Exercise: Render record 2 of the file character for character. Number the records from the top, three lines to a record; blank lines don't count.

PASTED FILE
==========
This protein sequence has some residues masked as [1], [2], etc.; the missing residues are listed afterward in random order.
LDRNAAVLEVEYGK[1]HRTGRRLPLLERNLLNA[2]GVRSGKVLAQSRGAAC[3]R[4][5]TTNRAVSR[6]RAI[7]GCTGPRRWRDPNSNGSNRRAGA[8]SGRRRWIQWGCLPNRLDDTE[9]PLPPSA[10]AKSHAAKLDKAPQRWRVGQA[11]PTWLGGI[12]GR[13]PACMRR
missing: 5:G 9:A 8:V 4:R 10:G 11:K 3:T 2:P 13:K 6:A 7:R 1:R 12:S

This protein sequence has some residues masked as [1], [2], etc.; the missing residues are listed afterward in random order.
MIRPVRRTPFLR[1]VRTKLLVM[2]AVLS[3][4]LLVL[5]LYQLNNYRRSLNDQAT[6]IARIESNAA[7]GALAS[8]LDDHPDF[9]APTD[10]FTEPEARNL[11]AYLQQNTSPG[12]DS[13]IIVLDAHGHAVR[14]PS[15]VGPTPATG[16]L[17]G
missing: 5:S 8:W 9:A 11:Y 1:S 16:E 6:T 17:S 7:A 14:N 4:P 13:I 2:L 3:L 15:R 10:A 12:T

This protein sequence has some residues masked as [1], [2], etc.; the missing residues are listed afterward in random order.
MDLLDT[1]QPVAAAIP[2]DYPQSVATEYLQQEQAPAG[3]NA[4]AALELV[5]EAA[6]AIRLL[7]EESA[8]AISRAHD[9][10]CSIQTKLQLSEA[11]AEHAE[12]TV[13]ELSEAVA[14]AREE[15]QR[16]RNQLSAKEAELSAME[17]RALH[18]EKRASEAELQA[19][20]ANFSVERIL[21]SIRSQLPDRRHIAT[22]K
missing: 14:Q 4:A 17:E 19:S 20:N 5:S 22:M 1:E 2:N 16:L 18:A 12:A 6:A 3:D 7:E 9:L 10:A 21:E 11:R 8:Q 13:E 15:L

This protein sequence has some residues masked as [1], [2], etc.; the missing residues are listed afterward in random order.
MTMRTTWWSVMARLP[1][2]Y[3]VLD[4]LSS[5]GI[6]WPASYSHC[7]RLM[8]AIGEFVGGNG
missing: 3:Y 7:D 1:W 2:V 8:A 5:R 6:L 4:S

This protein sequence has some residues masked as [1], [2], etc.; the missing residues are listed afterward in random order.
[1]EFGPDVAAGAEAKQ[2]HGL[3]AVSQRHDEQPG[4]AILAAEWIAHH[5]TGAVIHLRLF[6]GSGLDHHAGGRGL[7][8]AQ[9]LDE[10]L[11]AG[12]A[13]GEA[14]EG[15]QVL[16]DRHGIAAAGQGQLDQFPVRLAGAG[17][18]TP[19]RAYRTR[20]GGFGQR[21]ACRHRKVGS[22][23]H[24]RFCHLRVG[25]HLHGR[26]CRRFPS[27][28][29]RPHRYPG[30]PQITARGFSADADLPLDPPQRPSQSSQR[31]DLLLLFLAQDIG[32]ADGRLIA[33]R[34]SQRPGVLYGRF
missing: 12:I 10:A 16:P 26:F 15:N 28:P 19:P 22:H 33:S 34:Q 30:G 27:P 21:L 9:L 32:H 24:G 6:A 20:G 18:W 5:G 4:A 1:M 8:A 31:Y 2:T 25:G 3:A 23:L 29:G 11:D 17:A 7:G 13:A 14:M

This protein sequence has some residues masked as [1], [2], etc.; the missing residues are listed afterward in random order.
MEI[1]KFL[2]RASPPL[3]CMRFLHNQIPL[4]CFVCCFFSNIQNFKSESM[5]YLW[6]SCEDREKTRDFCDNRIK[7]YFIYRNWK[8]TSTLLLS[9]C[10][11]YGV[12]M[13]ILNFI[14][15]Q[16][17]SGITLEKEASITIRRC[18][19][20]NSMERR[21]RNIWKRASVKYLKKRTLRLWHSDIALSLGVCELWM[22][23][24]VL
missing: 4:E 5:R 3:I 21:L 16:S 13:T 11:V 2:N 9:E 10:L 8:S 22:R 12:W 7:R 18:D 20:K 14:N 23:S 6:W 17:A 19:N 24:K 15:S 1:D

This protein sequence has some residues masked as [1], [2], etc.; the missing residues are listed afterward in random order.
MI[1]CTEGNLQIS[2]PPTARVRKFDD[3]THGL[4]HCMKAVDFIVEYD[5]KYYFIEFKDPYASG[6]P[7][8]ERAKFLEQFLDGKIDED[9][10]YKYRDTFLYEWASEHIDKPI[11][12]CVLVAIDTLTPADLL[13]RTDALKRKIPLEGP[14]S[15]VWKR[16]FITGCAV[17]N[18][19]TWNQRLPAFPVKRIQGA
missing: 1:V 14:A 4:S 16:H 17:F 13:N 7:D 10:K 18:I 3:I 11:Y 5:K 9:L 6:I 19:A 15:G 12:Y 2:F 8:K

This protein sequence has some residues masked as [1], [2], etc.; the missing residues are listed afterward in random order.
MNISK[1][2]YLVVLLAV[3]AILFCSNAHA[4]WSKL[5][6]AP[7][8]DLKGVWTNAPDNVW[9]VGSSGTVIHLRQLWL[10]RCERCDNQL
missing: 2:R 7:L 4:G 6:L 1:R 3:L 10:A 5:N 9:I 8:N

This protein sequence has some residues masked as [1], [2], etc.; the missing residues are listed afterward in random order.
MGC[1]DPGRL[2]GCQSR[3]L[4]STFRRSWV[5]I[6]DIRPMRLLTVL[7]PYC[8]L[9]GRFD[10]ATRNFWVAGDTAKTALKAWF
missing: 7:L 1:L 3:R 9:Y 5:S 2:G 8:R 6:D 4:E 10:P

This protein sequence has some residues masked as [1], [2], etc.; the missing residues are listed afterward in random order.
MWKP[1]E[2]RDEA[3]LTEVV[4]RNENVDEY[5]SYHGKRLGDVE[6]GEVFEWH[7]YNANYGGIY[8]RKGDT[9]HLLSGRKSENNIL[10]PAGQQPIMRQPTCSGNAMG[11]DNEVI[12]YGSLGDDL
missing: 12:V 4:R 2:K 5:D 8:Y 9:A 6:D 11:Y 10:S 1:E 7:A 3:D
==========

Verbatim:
This protein sequence has some residues masked as [1], [2], etc.; the missing residues are listed afterward in random order.
MIRPVRRTPFLR[1]VRTKLLVM[2]AVLS[3][4]LLVL[5]LYQLNNYRRSLNDQAT[6]IARIESNAA[7]GALAS[8]LDDHPDF[9]APTD[10]FTEPEARNL[11]AYLQQNTSPG[12]DS[13]IIVLDAHGHAVR[14]PS[15]VGPTPATG[16]L[17]G
missing: 5:S 8:W 9:A 11:Y 1:S 16:E 6:T 17:S 7:A 14:N 4:P 13:I 2:L 3:L 15:R 10:A 12:T